Notebook, 1993-

Il Libro dell' Arte - Cennino D' Andrea Cennini. The Craftsman's Handbook. The Italian "Il Libro dell' Arte." Translated by Daniel V. Thompson, Jr. New York: Dover Publications, Inc. 1933, by Yale University Press.

Notes 1-50   Notes 51-124   Notes 125-162   Notes 163-283

Third Section

The Method and System for Working on a Wall, That is, in Fresco; and On Painting and Doing Flesh for a Youthful Face.
Chapter LXVII

In the name of the Most Holy Trinity I wish to start you on painting. Begin, in the first place, with working on a wall; and for that I will teach you, step by step, the method which you should follow.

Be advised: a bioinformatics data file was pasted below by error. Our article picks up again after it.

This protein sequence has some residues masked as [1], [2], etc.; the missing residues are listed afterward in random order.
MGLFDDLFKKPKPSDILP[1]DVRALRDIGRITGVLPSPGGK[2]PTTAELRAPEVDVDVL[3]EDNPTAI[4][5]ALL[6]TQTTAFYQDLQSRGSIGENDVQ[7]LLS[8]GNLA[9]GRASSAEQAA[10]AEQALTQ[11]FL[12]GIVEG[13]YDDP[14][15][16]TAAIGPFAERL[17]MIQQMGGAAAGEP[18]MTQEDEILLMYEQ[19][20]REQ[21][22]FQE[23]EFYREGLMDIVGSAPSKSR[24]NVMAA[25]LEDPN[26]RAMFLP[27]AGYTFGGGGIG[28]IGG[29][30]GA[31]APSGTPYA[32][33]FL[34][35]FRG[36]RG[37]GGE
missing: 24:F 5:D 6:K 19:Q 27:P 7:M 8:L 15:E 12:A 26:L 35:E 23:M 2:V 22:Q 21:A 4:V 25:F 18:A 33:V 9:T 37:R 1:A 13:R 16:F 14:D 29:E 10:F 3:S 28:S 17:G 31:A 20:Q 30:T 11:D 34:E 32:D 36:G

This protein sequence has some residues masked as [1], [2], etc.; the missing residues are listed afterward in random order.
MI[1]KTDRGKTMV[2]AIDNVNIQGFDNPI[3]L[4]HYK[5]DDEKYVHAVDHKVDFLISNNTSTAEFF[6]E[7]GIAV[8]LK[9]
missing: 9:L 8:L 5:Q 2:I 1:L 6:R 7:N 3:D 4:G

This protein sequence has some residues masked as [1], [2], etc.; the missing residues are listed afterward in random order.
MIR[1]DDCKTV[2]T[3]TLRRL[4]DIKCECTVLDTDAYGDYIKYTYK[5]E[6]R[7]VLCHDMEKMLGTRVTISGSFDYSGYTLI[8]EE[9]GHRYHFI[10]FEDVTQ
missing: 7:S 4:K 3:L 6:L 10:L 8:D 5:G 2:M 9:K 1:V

When you want to work on a wall, which is the most agreeable and impressive kind of work, first of all get some lime[65] and some sand, each of them well sifted. And if the lime is very fat and fresh it calls for two parts sand, the third part lime. And wet them up well with water; and wet up enough to last you for two or three weeks. And let it stand for a day or so, until the heat goes out of it: for when it is so hot, the plaster which you put on cracks afterward. When you are ready to plaster, first sweep the wall well, and wet it down thoroughly, for you cannot get it too wet. And take your lime mortar, well worked over, a trowelful at a time; and plaster once or twice, to begin with, to get the plaster flat on the wall. Then, when you want to work, remember first to make this plaster quite uneven and fairly rough. Then when the plaster is dry, take the charcoal, and draw and [p. 42] compose according to the scene or figures which you have to do; and take all your measurements carefully, snapping lines first, getting the centers of the spaces.[66] Then snap some, and take the levels from them. And this line which you snap through the center to get the level must have a plumb bob at the foot. And then put one point of the big compasses on this line,[67] and give the compasses a half turn on the under side. Then put the point of the compasses on the middle intersection of one line with the other,[68] and swing the other semicircle on the upper side. And you will find that you make a little slanted cross on the right side, formed by the intersection of the lines. From the left side apply the line to be snapped, in such a way that it lies right over both the little crosses; and you will find that your line is horizontal by a level.[69] Then compose the scenes or figures with charcoal, as I have described. And always keep your areas in scale, and regular.[70] Then take a small, pointed bristle brush, and a little ocher without tempera, as thin as water; and proceed to copy and draw in your figures [p. 43], shading as you did with washes when you were learning to draw. Then take a bunch of feathers, and sweep the drawing free of the charcoal.